The first column indicates the number of persons employed abroad by Canada in the foreign country.  Ethiopia* and Mozambique* are represented by their Washington offices; Niger** states resident in Cote d’Ivoire. Column two lists the number employed by foreign countries in their Ottawa offices. Websites show pictures of each country’s Ottawa offices and residences, some of which are combined in the same building. CIDA funding of ODA by country and Canadian exports by country are listed in Columns 3 and 4, population size in Column 5.

                                                       Table 1.

         Canada’s diplomatic connections, trade and aid with the selected countries

Col.1   Canadian representatives employed abroad from DFAIT website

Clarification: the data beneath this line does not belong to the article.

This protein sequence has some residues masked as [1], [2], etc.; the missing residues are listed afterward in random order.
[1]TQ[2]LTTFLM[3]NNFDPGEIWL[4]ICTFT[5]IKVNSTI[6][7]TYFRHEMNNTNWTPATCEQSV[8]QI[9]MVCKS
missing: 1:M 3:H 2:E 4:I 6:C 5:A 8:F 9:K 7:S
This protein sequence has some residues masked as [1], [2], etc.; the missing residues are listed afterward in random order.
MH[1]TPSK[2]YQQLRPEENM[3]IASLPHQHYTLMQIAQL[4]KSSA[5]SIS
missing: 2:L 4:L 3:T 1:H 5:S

Col.2   Foreign representatives in Canada from country websites where available.

Col.3   CIDA funding of ODA from  Note 70% of ODA funding came from CIDA, 16% from Dept. of Finance, 6% from DFAIT, and 8% from 10 other departments.

Col.4   Canadian exports –  Jan.-Aug. 2012 from Statistics Canada.

Col.5   Population from CIA Factbook.

Burkina Faso        8 – 5 – na – 44-17

Cameroon             5 –  8 – na- 22 – 20

Congo                    12 – 1 – 19 – 12 – 73

Cote d’Ivoire       6 – 5 – na – 31 – 22

Ethiopia*            na – na – 105 – 10 – 91

Ghana                39 – 5 – 80 – 143 –  25

Kenya                 46 – 10 – 22 – 66 – 43

Libya                     6 – na – na – 100 –  6

Mali                    19 –  4 – 86 – 12 – 15

Mozambique* na – na – 103 – 28 – 24

Niger**              na – na – 12 – 4 – 16

Senegal              23 – na – 67 – 23 – 13

Sudan                    8  –  na – 86 – 82 – 34

Tanzania            12 – na – 88 – 52 –  50

Tunisia               16 – na – na – 101 – 11

Zambia                 3 – na – na – 24 – 14

Zimbabwe         16 – na – na – 6 – 13